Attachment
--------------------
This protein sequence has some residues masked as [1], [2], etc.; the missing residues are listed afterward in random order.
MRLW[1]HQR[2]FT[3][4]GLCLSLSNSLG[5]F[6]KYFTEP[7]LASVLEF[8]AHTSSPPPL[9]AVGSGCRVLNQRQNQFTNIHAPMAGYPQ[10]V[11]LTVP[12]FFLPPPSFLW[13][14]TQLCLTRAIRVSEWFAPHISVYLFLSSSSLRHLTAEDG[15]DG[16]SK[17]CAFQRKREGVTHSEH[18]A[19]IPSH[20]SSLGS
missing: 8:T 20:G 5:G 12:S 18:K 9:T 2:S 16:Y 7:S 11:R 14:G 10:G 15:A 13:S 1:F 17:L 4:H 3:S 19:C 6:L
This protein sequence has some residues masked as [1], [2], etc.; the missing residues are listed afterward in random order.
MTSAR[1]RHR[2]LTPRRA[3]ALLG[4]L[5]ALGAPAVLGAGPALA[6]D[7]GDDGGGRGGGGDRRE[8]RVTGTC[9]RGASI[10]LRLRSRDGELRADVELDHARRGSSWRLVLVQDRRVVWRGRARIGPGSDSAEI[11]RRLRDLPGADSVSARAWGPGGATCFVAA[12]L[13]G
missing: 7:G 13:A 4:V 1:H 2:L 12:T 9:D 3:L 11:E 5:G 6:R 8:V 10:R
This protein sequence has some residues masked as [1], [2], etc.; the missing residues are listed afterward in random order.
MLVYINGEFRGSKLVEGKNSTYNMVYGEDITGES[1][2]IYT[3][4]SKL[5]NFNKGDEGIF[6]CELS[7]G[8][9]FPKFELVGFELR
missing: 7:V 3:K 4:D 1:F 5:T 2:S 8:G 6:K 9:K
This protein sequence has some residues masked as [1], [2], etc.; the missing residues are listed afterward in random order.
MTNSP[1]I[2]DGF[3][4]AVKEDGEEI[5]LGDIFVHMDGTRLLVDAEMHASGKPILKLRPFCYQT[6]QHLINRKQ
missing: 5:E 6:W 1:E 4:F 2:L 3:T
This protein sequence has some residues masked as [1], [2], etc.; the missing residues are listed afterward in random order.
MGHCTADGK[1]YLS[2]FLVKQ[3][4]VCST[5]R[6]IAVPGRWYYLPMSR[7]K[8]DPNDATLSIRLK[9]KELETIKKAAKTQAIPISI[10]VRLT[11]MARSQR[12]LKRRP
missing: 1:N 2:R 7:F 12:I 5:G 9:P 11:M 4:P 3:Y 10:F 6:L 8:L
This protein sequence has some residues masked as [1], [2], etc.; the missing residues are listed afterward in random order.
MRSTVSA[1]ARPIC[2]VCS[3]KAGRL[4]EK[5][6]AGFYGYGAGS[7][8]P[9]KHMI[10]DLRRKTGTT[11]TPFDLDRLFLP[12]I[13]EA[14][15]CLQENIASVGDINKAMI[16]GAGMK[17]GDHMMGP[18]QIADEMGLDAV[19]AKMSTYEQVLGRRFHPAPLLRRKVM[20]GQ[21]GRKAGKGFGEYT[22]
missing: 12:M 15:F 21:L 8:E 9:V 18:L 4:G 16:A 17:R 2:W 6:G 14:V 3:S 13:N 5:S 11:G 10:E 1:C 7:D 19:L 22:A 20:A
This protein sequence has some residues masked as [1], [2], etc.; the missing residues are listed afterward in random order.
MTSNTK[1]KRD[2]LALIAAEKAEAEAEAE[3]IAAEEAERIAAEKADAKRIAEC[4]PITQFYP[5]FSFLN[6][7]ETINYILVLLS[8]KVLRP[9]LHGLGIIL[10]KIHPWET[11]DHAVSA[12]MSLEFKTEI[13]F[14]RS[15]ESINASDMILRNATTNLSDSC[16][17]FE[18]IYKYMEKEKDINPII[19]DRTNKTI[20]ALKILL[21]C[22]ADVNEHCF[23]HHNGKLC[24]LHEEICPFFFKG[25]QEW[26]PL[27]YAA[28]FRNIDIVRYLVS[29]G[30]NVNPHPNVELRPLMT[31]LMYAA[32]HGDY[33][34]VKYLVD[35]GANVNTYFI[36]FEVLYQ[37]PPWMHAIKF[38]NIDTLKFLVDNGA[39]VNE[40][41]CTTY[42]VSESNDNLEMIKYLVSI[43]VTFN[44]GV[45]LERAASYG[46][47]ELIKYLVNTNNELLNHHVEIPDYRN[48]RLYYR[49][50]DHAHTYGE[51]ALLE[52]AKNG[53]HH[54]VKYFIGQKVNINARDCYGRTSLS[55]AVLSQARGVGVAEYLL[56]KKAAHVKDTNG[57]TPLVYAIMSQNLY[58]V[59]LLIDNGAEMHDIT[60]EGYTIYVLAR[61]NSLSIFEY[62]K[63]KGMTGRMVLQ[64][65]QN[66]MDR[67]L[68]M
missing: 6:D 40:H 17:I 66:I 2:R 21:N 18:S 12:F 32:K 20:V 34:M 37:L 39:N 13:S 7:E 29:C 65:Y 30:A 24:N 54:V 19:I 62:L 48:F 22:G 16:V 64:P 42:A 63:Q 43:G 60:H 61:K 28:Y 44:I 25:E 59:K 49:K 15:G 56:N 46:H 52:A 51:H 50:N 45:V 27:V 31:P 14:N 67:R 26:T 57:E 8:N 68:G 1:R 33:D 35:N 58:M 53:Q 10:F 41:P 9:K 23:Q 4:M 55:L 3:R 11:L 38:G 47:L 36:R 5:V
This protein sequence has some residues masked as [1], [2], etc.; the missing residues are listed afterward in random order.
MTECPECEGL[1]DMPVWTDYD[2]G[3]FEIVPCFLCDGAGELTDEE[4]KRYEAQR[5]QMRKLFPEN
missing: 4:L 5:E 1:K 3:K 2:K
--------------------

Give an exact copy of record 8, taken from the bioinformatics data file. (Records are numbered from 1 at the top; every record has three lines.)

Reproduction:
This protein sequence has some residues masked as [1], [2], etc.; the missing residues are listed afterward in random order.
MTECPECEGL[1]DMPVWTDYD[2]G[3]FEIVPCFLCDGAGELTDEE[4]KRYEAQR[5]QMRKLFPEN
missing: 4:L 5:E 1:K 3:K 2:K